Turns out that's not the way they work. You stick the card in the terminal, and you enter the PIN. The PIN goes to the card with the question, "Is this the right PIN?" And the card says, "Yup, you got it." And then the terminal reads the information out of the card. The verification of the PIN and the reading of the information are disconnected from each other. And so some clever people figured out that they - and I have a picture here in the show notes - that they could create a very thin overlay which has only enough intelligence to respond "yes" to any PIN query.

Leo: Yeah, that's good. Yeah, that's good. Oh, that's good. I like that one.

Steve: So the bad guys get a stolen card. They just, like a piece of Scotch tape, they lay their overlay on top of the contact area. So it's very thin, enough so that it won't, like, keep it from going into the slot. Now they could freely use this chip-and-pin anywhere they want.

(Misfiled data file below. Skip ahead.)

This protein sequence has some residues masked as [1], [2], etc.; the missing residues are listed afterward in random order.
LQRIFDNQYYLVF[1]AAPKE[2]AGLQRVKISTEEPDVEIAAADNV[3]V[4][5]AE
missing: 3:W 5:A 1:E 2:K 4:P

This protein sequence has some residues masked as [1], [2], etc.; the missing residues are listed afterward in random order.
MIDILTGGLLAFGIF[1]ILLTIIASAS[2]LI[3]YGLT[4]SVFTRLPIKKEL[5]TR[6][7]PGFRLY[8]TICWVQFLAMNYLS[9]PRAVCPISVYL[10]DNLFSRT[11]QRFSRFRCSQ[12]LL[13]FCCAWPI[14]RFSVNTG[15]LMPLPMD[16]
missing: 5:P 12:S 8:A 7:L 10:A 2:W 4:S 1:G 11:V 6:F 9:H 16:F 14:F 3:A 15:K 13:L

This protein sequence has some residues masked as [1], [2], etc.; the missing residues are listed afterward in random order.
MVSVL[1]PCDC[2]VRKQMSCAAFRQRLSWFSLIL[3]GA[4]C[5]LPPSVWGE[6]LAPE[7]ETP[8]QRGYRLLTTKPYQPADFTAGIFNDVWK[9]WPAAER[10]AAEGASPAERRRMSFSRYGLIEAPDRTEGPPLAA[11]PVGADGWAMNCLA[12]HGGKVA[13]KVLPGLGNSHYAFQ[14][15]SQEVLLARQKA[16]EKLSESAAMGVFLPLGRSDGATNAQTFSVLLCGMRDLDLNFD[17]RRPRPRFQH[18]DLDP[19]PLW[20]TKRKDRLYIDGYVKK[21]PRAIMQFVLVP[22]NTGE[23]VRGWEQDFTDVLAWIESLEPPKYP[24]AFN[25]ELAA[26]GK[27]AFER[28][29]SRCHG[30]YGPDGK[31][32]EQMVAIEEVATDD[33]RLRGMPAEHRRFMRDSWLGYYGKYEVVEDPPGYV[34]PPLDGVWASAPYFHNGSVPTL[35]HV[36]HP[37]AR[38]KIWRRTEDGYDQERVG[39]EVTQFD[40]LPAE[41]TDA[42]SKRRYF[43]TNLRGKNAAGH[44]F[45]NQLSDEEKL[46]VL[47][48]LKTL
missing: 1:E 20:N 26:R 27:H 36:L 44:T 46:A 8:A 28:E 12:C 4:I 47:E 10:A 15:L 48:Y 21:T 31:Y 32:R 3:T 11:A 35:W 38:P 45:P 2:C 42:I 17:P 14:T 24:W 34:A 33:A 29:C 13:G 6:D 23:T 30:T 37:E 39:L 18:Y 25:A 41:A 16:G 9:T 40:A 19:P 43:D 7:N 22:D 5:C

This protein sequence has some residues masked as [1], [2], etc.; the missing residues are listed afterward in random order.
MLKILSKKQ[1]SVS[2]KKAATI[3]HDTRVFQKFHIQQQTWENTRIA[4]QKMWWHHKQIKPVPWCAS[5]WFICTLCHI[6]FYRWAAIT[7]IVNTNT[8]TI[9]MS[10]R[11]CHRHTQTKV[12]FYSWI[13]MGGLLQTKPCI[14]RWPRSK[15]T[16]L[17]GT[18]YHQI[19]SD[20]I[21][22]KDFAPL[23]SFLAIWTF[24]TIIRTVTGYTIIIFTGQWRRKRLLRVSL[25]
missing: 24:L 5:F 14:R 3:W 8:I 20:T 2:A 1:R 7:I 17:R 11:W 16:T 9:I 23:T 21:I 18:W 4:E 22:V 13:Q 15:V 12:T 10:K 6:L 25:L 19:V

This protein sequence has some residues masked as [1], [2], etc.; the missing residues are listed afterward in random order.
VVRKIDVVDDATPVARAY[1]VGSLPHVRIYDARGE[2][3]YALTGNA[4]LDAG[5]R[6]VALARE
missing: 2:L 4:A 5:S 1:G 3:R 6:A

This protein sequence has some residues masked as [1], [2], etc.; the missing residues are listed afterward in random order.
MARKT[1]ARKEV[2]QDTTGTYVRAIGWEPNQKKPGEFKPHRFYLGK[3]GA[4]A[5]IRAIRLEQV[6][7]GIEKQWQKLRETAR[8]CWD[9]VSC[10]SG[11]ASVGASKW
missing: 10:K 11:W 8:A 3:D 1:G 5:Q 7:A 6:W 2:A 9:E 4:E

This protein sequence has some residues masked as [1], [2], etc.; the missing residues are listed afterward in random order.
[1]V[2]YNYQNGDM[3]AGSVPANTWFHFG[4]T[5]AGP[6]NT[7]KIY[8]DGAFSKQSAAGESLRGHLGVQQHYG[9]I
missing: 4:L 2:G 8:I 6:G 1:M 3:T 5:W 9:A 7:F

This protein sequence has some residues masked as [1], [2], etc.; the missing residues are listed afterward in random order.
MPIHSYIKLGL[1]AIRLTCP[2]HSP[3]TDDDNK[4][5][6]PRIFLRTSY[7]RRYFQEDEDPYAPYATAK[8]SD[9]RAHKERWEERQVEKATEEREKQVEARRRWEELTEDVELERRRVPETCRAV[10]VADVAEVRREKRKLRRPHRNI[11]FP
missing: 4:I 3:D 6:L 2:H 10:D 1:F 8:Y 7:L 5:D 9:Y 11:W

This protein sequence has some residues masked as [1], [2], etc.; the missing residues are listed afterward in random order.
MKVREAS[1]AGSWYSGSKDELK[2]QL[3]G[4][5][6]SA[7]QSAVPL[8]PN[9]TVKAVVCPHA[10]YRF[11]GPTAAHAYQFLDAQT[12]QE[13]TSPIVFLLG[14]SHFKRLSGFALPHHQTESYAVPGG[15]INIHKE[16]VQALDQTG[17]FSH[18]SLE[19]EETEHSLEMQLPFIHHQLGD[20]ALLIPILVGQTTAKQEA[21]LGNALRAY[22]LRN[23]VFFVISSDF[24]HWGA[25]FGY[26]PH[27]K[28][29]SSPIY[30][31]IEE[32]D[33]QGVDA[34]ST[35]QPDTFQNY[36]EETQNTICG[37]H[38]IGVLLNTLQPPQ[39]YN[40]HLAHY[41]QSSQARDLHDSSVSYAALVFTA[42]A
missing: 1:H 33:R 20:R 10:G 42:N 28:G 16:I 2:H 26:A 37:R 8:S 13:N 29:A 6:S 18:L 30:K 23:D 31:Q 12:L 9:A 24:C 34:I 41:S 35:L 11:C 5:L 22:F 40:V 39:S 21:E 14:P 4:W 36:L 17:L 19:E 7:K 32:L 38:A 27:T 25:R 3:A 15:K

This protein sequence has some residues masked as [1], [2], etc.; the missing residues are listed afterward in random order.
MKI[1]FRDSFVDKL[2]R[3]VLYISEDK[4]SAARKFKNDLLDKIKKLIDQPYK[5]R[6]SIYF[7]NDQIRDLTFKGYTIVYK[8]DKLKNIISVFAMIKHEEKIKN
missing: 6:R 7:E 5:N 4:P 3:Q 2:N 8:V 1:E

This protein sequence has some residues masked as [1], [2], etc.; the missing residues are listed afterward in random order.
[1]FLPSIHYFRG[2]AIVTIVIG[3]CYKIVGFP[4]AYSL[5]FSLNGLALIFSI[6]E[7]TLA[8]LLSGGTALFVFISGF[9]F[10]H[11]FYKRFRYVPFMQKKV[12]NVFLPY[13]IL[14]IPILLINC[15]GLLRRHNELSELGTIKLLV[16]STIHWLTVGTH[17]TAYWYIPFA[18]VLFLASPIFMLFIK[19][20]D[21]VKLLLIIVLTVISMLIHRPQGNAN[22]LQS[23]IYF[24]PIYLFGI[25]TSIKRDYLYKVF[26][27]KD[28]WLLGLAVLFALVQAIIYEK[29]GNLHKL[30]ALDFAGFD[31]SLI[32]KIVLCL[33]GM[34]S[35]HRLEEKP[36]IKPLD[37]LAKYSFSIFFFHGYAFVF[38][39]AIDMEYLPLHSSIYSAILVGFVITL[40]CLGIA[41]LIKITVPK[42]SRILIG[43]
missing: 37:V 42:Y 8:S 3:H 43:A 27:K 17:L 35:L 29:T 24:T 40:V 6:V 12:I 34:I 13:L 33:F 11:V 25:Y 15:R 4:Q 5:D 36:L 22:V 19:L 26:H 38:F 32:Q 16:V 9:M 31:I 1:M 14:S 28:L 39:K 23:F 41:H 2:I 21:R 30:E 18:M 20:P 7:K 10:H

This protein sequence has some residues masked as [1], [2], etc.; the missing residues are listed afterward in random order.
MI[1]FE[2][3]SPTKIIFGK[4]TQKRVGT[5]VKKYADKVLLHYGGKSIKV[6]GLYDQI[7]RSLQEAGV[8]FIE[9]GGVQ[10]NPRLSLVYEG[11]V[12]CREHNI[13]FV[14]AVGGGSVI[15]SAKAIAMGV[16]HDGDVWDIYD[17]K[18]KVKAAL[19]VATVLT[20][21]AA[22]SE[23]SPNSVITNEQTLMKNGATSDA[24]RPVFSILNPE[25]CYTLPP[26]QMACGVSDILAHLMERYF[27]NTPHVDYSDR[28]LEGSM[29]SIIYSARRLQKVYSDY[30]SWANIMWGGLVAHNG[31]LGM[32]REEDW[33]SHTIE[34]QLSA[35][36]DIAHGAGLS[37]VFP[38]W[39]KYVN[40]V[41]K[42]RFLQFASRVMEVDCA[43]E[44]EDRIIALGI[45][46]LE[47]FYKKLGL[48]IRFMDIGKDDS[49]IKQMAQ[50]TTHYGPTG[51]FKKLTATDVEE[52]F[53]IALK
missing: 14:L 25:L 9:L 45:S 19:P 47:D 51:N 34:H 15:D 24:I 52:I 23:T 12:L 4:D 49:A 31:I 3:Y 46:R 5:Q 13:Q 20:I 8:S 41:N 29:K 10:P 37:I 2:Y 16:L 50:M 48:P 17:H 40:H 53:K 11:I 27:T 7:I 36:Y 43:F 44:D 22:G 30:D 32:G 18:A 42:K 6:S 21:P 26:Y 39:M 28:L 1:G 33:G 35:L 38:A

Leo: Oh, boy.

Steve: They walk up to the teller and stick it in and enter any PIN. Their little shim says, yup, that's the right PIN. It confirms that to the terminal, which then sucks the information out of the card.

Leo: Holy cow. Holy cow.

Steve: Doing it wrong.

Leo: Holy cow.

Steve: My lord. So, wow, yes. Incredible. And finally, Sandboxie. Our listeners will remember when I finally gave up on NoScript, on running with scripting disabled by default. And let me tell you, was that the right choice. I didn't realize - you know how sometimes you're not aware of how much anxiety you're carrying with you? You know, basically, websites weren't working anymore. And like ordering things and logging in, you know, everything was broken. And so I had just gotten accustomed to things not working. And so I'd, okay, I'd go in and, I'd turn NoScript off for, like, only this visit, and then things would work.